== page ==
Sammy the Seal

Archive for the ‘celluloid’ Category

“We’re not like underpants– we’re people! We’re not supposed to be perfect!”

In celluloid, experience on Monday, 11 June, 2012 at 14:36

Not that its essential to the plot but if you’re familiar with the old Hanes® commercials, the premise makes more sense. This is only one of three I found online:

And from that, comes the wisdom of those lines and of Pete And Pete. Oh, imagination, where have you gone to? Poor kids today. I think I was no longer a part of the Nickelodeon set when this came out, but I remember this one, because of the greatness of those lines and the premise this one. Offbeat, but well-written, with a good “message” (I hate that word) too. I’m also partial to this one because I am a functional eater and therefore not always picture perfect and mannered and clean, and Nona’s (adorable little Michelle Trachtenberg) slightly didactic, but true, admonishment that “you’re supposed to use your hands!” vindicates me. If you’re not going to take her word, take Little Pete’s then: “eating perfectly is imperfect.” I think the barbecue scene at the end is actually kinda sweet. The end credits song by Solaris (who did the theme song) is a nice, melodic, 90s-jangly bookend.



“Did you ever want to see a pterodactyl?”

In celluloid on Friday, 6 April, 2012 at 11:52

“You been goofin’ with the bees?”
“Here’s the lick–”
“You see what you want to see, and you hear what you want to hear.”
“I feel you been getting some negative vibration from some place, you gotta collect yourself. Be cool. Be steady as a rock.”

Right on, thanks, man. I love this guy.

(I don’t know what is is, but his snore amuses me. That, and Arrow’s rascally animation. Keep digging.)

“Come on down, I’ll chew on a dog!”

In celluloid, funny ha ha on Thursday, 29 March, 2012 at 22:14

Has it really been twenty years since the days of videotaping movies off of pay-per-view? Yes, Beetlejuice, you were one of the first, you’ll always have a special place set aside. Granted, I haven’t seen it in full in probably 15 or so years, so I don’t know how amused I’d still be. I’m still laughing at these clips, so I have a good feeling. Michael Keaton is wonderfully psycho, what a great character. His hick routine here is still funny. Notice he doesn’t know how to lasso that well. I love the little song at the end, the spot would just not work without it.

What a wonderful, perverted, scuzzball of a lout. It should be noted that this movie was rated PG, and yet in this clip we have Beetlejuice stroking himself (which I never caught until today) and the immortal “hey, nice fuckin’ model!” Bonus points for his awkward, nancy run up the hill when he’s inviting them in for dinner.

And finally, some parting words from the bio-exorcist himself: “go ahead, make my millennium.”

“We had a time, oh what a time”

In celluloid, music videos, vinyl on Monday, 26 March, 2012 at 19:29

I think this song is the best one in the movie, it’s by far the most memorable (comparatively and personally/historically). Just on its own, it’s a great, sweet all-too-brief little number. It’s not just the nostalgia talking, it’s the warm songwriting and the gentle, comforting vocal tones. I dare you to listen to this and not smile and repeat the hooks. I always liked the animated mouth singing “why-yi-yi”, it was animated so strangely and goofily. Or maybe a disembodied mouth singing with a wide smile is inherently amusing.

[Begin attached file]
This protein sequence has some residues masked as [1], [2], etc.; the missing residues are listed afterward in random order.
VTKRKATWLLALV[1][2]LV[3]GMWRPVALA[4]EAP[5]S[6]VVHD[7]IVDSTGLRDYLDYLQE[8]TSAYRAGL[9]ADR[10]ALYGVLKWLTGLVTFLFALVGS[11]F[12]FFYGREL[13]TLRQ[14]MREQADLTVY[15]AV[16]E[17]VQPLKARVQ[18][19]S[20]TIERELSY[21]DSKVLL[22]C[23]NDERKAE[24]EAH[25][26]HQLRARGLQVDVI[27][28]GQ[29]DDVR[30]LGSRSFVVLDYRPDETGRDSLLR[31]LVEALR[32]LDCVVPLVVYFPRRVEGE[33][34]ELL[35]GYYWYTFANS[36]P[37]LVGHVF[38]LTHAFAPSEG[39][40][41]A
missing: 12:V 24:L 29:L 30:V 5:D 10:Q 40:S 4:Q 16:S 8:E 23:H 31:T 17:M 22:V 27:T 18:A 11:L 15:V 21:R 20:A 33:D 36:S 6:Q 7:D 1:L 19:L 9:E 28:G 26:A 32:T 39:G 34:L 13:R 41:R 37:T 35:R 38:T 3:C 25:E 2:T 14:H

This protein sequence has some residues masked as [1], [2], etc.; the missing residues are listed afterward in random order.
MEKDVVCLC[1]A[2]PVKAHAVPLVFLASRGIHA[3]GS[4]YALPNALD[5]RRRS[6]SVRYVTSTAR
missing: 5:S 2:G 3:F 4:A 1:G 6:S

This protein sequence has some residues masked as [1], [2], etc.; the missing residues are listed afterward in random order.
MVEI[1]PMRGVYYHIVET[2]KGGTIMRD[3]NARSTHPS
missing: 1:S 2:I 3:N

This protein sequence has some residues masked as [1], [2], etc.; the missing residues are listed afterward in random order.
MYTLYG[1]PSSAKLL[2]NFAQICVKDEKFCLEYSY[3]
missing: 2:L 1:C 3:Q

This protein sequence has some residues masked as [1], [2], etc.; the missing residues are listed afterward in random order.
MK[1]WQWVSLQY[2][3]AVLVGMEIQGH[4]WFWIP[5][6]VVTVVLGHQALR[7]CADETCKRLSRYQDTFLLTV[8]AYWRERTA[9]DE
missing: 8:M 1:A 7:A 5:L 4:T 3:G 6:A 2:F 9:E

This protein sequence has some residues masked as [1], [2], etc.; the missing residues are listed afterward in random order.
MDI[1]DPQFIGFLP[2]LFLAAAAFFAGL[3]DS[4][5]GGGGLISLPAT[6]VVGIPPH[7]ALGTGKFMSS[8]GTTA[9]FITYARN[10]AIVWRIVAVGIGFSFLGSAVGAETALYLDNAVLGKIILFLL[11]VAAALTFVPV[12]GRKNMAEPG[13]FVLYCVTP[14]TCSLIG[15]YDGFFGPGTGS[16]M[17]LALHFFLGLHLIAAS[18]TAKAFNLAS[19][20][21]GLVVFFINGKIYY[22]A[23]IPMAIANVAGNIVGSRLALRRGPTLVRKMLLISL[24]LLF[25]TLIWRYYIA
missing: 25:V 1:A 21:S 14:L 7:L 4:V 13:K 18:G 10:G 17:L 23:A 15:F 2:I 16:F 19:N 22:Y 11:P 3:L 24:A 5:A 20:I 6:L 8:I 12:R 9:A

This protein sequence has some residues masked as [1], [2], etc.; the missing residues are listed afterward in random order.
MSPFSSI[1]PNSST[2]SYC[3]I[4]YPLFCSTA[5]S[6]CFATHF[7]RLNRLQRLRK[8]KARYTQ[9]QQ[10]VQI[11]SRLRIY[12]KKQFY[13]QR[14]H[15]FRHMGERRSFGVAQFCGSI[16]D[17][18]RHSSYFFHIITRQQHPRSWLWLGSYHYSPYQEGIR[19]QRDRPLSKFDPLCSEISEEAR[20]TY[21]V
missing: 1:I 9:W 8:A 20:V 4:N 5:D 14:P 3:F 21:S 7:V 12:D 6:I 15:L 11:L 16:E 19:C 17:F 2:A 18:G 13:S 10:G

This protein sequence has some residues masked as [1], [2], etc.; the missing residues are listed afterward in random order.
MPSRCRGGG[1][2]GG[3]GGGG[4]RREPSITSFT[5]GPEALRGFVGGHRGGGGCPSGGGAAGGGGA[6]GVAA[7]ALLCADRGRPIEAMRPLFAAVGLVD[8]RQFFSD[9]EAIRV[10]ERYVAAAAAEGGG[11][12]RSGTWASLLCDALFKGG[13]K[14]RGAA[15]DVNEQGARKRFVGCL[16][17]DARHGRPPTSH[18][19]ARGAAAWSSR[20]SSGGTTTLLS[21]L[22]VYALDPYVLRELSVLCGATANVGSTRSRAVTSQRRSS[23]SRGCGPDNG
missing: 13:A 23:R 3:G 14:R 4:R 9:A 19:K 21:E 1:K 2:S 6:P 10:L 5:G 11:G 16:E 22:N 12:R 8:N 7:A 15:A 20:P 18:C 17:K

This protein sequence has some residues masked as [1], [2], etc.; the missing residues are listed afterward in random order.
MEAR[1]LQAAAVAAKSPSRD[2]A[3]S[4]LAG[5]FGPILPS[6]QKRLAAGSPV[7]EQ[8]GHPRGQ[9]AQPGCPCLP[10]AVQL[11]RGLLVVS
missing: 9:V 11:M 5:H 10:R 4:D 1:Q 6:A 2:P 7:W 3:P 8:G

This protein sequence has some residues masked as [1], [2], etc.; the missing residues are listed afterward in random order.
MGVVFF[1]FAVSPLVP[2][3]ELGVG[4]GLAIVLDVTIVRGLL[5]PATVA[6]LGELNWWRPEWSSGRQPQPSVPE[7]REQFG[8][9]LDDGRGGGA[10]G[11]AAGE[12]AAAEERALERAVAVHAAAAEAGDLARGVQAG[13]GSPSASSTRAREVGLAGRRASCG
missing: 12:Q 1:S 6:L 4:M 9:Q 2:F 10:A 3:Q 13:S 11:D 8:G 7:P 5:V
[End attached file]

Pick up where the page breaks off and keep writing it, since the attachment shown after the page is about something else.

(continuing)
Song: Are You Sleeping?
Artist: Harry Nilsson
Album: The Point

Why it cuts off at 2:18, I don’t know, but according to the album listing, that’s how long it is. I guess it just bleeds into the next track or something. Somehow, it actually doesn’t sound that jarring, despite the abrupt end. It must be magic. Well, maybe they could’ve faded it out a bit more smoothly. Evidently, Harry Nilsson had story credit on the movie, too. Story and songs, I had no idea he was so involved. I just remember knew he was the guy who did the songs, most notably this simplistic, innocent, playful, yet strangely wistful song. Gosh, I’m turning all soft now.

“Are you sleeping?
Can you hear me?
Do you know if I am by your side?
Does it matter if you hear me?
When the morning comes, I’ll be there by your side

And in the morning when I wake up
she may be telling me goodbye (la la la la)
And in the evening if we break up
I’m wondering why

There was a time we had a time, there was a time we had a time
There was a time, there was a time when you were mine
We had a time, we had a time, we had a time oh what a time
There was a time, there was a time when you were mine

And in the evening if we go out
night time will find us at the show (la la la la)
Oh, we may decide to stay inside
you never know

Are you sleeping?
Can you hear me?
Do you know if I am by your side?
Does it matter if you hear me?
When the morning comes I’ll be there by your side”

Me And My Green Blazing Arrow

In celluloid, music videos, vinyl on Sunday, 25 March, 2012 at 23:57


Song: Green Arrow
Artist: Yo La Tengo
Album: I Can Hear The Heart Beating As One

I can identify most of the songs in my library during the first few seconds, yet every time I hear this unassuming, ambient, evening-tinged bit of instrumental balm, I wonder what and who it is. I check– it’s hipster icons Yo La Tengo! Lovely nonetheless. The song title then results in word association, and I am led to another seminal animated film from childhood, The Point. It’s from 1971, so it was kinda trippy, but not too wacky. After all, they showed it on the Disney Channel, which is where I first saw it, Alan Thicke narrating in place of the original Ringo Starr. The animation is a bit crude and simple, it’s during the songs that the animation starts to go into outer space (except for the one below). But, it’s still grounded in a way, it doesn’t feel psychedelic and indulgent. I don’t know too much about Harry Nilsson, but he did some pretty good songs for this. Did someone say “arrow”? (Yeah, I did.)


Song: Blazing Arrow
Artist: Blackalicious
Album: Blazing Arrow

Memorable enough that Blackalicious sampled it for a title track. Yes, it was pretty cool to hear the first time. Nice use of it too, and I’m not saying that because of nostalgia. It works well.

The Girls And Boys Of Rock And Roll

In celluloid, funny ha ha, music videos on Thursday, 22 March, 2012 at 12:23

Anyone who came of age in the 1980s ought to appreciate how great this is. The Chipmunk Adventure (1987) was full-length animated film featuring, of course, Alvin, The Chipmunks, and The Chipettes. The plot was all of them getting unwittingly involved in a global smuggling caper, punctuated by many silly and memorable musical numbers, like the one below. Look at the heart and imagination, the animation is so loose, with flair to spare. Every animation moment elicits a smile. It’s the good kind of cheesy. Fuck the corny-ass CGI version of The Chipmunks and fuck CGI (in general, not absolutely). If it doesn’t have Eleanor and Jeanette prancing-flying up the stairs, I don’t want it.